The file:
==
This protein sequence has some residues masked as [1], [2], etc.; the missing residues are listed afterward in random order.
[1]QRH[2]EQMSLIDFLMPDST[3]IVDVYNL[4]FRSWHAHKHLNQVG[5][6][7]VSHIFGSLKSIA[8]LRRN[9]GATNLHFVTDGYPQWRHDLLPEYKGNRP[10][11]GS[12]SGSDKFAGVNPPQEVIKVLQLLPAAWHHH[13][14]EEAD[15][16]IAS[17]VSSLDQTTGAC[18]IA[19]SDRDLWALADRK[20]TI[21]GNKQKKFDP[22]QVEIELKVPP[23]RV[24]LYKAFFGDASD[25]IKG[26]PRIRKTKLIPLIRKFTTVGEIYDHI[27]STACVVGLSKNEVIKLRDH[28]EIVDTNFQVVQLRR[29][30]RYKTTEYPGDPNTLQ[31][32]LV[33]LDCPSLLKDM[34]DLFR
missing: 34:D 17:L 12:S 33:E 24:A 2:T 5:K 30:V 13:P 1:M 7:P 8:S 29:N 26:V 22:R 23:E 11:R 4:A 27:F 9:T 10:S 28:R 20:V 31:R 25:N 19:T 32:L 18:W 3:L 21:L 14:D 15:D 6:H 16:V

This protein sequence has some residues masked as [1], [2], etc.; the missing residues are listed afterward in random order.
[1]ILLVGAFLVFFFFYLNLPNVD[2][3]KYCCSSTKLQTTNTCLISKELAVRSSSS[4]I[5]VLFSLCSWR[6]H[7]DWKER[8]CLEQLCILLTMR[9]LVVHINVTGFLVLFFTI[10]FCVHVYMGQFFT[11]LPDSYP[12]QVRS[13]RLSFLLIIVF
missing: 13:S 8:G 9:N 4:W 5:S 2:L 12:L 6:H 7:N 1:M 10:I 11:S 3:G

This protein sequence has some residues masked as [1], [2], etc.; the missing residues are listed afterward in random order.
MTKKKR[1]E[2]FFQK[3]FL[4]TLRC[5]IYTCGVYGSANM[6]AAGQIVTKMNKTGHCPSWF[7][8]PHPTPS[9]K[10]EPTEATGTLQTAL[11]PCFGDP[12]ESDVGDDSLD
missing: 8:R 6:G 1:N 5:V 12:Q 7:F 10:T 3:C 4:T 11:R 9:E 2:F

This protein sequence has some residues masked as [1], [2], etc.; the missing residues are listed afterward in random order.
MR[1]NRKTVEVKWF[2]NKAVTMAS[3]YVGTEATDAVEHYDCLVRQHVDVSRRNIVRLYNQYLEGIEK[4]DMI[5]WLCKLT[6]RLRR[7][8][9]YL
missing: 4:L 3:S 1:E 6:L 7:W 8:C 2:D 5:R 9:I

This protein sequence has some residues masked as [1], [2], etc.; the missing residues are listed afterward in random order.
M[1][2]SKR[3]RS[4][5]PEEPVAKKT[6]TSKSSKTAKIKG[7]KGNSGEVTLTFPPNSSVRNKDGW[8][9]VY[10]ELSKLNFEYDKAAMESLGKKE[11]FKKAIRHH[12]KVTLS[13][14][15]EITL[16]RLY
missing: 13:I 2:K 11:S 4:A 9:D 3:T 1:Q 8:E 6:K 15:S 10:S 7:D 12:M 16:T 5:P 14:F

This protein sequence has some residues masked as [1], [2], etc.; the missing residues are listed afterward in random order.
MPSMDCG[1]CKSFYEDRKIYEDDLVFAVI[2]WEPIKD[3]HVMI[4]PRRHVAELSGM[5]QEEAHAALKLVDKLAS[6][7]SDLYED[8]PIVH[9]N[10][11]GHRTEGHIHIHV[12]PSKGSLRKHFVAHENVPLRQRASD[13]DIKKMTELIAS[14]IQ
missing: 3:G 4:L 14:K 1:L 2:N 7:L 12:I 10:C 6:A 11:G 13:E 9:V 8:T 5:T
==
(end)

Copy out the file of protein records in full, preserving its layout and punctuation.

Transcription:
This protein sequence has some residues masked as [1], [2], etc.; the missing residues are listed afterward in random order.
[1]QRH[2]EQMSLIDFLMPDST[3]IVDVYNL[4]FRSWHAHKHLNQVG[5][6][7]VSHIFGSLKSIA[8]LRRN[9]GATNLHFVTDGYPQWRHDLLPEYKGNRP[10][11]GS[12]SGSDKFAGVNPPQEVIKVLQLLPAAWHHH[13][14]EEAD[15][16]IAS[17]VSSLDQTTGAC[18]IA[19]SDRDLWALADRK[20]TI[21]GNKQKKFDP[22]QVEIELKVPP[23]RV[24]LYKAFFGDASD[25]IKG[26]PRIRKTKLIPLIRKFTTVGEIYDHI[27]STACVVGLSKNEVIKLRDH[28]EIVDTNFQVVQLRR[29][30]RYKTTEYPGDPNTLQ[31][32]LV[33]LDCPSLLKDM[34]DLFR
missing: 34:D 17:L 12:S 33:E 24:A 2:T 5:K 30:V 13:P 1:M 7:P 8:S 29:N 26:V 22:R 23:E 11:R 4:A 27:F 9:T 10:S 28:R 20:V 31:R 25:N 19:T 32:L 18:W 3:L 21:L 14:D 15:D 6:H 16:V

This protein sequence has some residues masked as [1], [2], etc.; the missing residues are listed afterward in random order.
[1]ILLVGAFLVFFFFYLNLPNVD[2][3]KYCCSSTKLQTTNTCLISKELAVRSSSS[4]I[5]VLFSLCSWR[6]H[7]DWKER[8]CLEQLCILLTMR[9]LVVHINVTGFLVLFFTI[10]FCVHVYMGQFFT[11]LPDSYP[12]QVRS[13]RLSFLLIIVF
missing: 13:S 8:G 9:N 4:W 5:S 2:L 12:L 6:H 7:N 1:M 10:I 11:S 3:G

This protein sequence has some residues masked as [1], [2], etc.; the missing residues are listed afterward in random order.
MTKKKR[1]E[2]FFQK[3]FL[4]TLRC[5]IYTCGVYGSANM[6]AAGQIVTKMNKTGHCPSWF[7][8]PHPTPS[9]K[10]EPTEATGTLQTAL[11]PCFGDP[12]ESDVGDDSLD
missing: 8:R 6:G 1:N 5:V 12:Q 7:F 10:T 3:C 4:T 11:R 9:E 2:F

This protein sequence has some residues masked as [1], [2], etc.; the missing residues are listed afterward in random order.
MR[1]NRKTVEVKWF[2]NKAVTMAS[3]YVGTEATDAVEHYDCLVRQHVDVSRRNIVRLYNQYLEGIEK[4]DMI[5]WLCKLT[6]RLRR[7][8][9]YL
missing: 4:L 3:S 1:E 6:L 7:W 8:C 2:D 5:R 9:I

This protein sequence has some residues masked as [1], [2], etc.; the missing residues are listed afterward in random order.
M[1][2]SKR[3]RS[4][5]PEEPVAKKT[6]TSKSSKTAKIKG[7]KGNSGEVTLTFPPNSSVRNKDGW[8][9]VY[10]ELSKLNFEYDKAAMESLGKKE[11]FKKAIRHH[12]KVTLS[13][14][15]EITL[16]RLY
missing: 13:I 2:K 11:S 4:A 9:D 3:T 1:Q 8:E 6:K 15:S 10:S 7:D 12:M 16:T 5:P 14:F

This protein sequence has some residues masked as [1], [2], etc.; the missing residues are listed afterward in random order.
MPSMDCG[1]CKSFYEDRKIYEDDLVFAVI[2]WEPIKD[3]HVMI[4]PRRHVAELSGM[5]QEEAHAALKLVDKLAS[6][7]SDLYED[8]PIVH[9]N[10][11]GHRTEGHIHIHV[12]PSKGSLRKHFVAHENVPLRQRASD[13]DIKKMTELIAS[14]IQ
missing: 3:G 4:L 14:K 1:L 2:N 7:L 12:I 10:C 6:A 11:G 13:E 9:V 8:T 5:T